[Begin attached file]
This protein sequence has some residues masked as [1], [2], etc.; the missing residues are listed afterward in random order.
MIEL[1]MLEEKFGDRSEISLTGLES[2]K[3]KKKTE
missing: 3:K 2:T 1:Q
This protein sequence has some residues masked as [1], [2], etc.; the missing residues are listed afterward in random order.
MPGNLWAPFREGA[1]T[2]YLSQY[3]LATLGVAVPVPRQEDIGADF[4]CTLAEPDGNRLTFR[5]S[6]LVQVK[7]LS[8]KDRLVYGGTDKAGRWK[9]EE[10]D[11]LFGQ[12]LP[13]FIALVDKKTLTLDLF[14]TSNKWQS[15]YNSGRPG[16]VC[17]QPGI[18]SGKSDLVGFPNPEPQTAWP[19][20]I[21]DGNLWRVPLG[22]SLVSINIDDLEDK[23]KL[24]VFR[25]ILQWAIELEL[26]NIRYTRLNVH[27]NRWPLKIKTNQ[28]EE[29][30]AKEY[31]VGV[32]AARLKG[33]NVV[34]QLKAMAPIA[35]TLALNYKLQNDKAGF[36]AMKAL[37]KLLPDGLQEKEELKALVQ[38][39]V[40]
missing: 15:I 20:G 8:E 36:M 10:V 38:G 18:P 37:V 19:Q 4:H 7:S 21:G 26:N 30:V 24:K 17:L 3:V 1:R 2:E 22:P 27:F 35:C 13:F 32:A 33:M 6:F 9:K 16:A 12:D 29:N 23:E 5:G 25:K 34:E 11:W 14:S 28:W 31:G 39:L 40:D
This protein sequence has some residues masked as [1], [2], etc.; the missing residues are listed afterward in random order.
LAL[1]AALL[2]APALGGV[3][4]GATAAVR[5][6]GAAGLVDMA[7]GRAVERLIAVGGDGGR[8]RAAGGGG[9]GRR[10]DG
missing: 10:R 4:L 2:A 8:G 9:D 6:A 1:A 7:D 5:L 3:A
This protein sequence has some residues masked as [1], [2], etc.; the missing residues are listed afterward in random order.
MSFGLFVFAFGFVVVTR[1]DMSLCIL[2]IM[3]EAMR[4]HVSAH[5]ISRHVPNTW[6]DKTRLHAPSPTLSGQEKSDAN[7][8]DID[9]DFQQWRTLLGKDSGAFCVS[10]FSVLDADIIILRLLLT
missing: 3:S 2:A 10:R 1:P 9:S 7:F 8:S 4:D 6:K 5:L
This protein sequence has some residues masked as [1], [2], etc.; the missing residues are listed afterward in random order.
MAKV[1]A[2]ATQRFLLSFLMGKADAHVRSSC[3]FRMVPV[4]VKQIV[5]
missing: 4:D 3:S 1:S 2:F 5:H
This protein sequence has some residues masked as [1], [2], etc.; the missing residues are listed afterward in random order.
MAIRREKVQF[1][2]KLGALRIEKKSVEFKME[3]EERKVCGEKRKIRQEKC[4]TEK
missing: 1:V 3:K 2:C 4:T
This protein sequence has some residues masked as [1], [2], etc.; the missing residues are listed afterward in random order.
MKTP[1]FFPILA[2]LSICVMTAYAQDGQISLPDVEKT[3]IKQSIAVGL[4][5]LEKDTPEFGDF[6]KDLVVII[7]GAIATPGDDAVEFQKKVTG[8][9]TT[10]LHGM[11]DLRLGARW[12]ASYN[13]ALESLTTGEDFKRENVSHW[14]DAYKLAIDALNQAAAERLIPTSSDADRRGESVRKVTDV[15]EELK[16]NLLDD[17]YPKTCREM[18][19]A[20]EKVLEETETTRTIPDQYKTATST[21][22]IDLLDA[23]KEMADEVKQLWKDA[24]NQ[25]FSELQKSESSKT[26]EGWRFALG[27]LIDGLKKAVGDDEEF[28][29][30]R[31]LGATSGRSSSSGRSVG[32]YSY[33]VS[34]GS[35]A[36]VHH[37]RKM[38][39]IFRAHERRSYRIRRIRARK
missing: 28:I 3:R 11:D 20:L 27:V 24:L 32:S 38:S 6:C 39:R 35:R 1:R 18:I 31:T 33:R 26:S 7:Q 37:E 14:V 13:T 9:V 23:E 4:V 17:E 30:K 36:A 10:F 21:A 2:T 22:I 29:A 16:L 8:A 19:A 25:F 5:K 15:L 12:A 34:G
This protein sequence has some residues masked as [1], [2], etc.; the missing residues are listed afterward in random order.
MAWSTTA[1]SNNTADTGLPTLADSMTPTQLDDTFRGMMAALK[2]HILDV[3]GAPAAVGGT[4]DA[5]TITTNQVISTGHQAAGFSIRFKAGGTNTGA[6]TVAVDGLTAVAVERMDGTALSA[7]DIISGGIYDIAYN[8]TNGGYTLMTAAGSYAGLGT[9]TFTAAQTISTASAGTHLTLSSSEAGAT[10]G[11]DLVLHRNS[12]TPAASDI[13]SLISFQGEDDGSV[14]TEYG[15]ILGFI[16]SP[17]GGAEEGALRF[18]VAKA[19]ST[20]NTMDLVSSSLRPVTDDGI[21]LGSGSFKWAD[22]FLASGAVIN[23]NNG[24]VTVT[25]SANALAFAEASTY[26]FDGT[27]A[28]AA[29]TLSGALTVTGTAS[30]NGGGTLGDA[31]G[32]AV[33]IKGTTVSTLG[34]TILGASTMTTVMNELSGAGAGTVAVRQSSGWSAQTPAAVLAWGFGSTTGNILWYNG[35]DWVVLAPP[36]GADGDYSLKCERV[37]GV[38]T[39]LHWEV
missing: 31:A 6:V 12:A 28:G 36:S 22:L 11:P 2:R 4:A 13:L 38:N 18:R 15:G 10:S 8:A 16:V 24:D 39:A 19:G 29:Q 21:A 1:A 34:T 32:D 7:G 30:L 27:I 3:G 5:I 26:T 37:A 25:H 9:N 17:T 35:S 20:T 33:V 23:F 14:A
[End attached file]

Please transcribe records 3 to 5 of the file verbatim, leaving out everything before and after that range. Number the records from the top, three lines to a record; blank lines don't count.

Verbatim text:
This protein sequence has some residues masked as [1], [2], etc.; the missing residues are listed afterward in random order.
LAL[1]AALL[2]APALGGV[3][4]GATAAVR[5][6]GAAGLVDMA[7]GRAVERLIAVGGDGGR[8]RAAGGGG[9]GRR[10]DG
missing: 10:R 4:L 2:A 8:G 9:D 6:A 1:A 7:D 5:L 3:A
This protein sequence has some residues masked as [1], [2], etc.; the missing residues are listed afterward in random order.
MSFGLFVFAFGFVVVTR[1]DMSLCIL[2]IM[3]EAMR[4]HVSAH[5]ISRHVPNTW[6]DKTRLHAPSPTLSGQEKSDAN[7][8]DID[9]DFQQWRTLLGKDSGAFCVS[10]FSVLDADIIILRLLLT
missing: 3:S 2:A 10:R 1:P 9:S 7:F 8:S 4:D 6:K 5:L
This protein sequence has some residues masked as [1], [2], etc.; the missing residues are listed afterward in random order.
MAKV[1]A[2]ATQRFLLSFLMGKADAHVRSSC[3]FRMVPV[4]VKQIV[5]
missing: 4:D 3:S 1:S 2:F 5:H